Photo: Victoria Slotto
I gather feathers—memories
of color, flight, texture and joy,
and flowers pressed within
the pages of a heavy tome.
Close to my breast—the loves
of countless years. Thus,
within these twisting rivers, blue,
upon my gnarly hands,
I gather hope.
A quadrille is a poem of exactly 44 words, excluding the title. This week Lillian at dVerse asks us to use the word GATHER in our offering. You are invited to join in, read and share a poem at dVerse Haibun Monday
Aside from the plastic owl, impaled on a stick in my neighbor’s vegetable garden, owls seem to be elusive, even though I live in a mostly rural corner of the world. One time, a friend who lived ten miles up in the North Valley’s, showed up at my house with an owl’s wing that she found in the middle of her infrequently traveled road. I studied the details of the feathers with a heavy heart, marking how the fragility of life makes it even more beautiful.
Of course, owls themselves are predators, a necessary, though painful reality that affects all living things. We kill to survive. We live in awareness of the transience of our beings. The more powerful use the weaker to obtain what they need or want. But still I dream that someday we shall live in peace. And that someday I shall see a snowy owl.
white streak across snowy night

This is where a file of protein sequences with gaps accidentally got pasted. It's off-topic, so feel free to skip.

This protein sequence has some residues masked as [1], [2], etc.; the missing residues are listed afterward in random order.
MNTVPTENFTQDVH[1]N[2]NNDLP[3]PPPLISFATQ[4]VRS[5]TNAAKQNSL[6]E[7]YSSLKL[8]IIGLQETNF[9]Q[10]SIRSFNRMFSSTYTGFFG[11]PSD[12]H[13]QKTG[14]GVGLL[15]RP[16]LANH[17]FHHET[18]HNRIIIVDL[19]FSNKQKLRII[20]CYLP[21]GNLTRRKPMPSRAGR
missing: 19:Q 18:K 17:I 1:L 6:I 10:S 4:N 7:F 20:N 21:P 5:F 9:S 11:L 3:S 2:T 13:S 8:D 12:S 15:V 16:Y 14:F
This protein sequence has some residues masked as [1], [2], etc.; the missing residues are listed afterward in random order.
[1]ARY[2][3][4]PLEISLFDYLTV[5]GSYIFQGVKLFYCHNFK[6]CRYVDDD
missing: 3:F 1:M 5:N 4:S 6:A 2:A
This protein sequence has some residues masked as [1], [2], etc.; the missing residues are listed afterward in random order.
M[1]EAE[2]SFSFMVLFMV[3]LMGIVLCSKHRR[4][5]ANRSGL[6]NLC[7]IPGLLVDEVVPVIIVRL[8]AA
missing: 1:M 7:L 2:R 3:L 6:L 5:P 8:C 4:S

longing in darkness
Monday begins the week with Haibun at dVerse Poets Pub. I’m hosting this week and turned to a Kigo closely associated with winter, which seems to be barreling in here in Northern Nevada. I developed a keen appreciation for Owls when I was given Mary Oliver’s book of poetry: Owls and Other Fantasies–my introduction to this poet, one of my favorites. The prompt this week is FUKUROO-OWL. The shirofukuroo is the snowy ow. Please join us at the pub with your Haibun of 200 words or less of nonfiction prose followed by a seasonal haiku. The pub opens at 12 Noon EST.
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I awaken this morning to temperatures of 28 degrees Fahrenheit, open the back door and breathe in the purity of crisp, fresh air. Hoar frost designs sparkle on the deck and the vegetable garden sags—leaves like tears hang from the tomato and cucumber plants, light splashes of color awash on our maple and ash trees. The glory of the cerulean sky sings joy. Reality intervenes.
blood-red leaves appear
fall gently on the pavement
Today, I’m hosting Haibun Monday at dVerse Poets. The prompt is Shimo No Koe–Voice of First Frost. Please join in. The prompt is open all week.
Photo: Victoria Slotto
Ash Tree, Barren
The ash tree that we planted, probably twenty years past, flourished until a few years ago. She not only offered the loveliness of her leaf-laden branches, she protected us from late afternoon sun and winds that howl from the west through Sierra Nevada’s Donner Pass. In autumn, she sheds dazzling gilt foliage and in spring an eruption of lime green buds poke out of her apparently dead branches.
A couple of years ago, after five years of severe drought, many of the branches failed to show growth. The dire shortage of rain, coupled with water restrictions, took their toll. This year, we had dead limbs removed and our tree is spouting out limbs from the places you would least expect.
harsh summers take toll
water, source of leaf-life, fails
on dead branch finch sings
This week I’m hosting dVerse Haibun Monday. The theme is Wabi-Sabi: the Japanese concept of imperfect beauty. To learn more please head over to dVerse, read the prompt and links offered, and add a poem of your own. Have a blessed week. The link will be open till Saturday.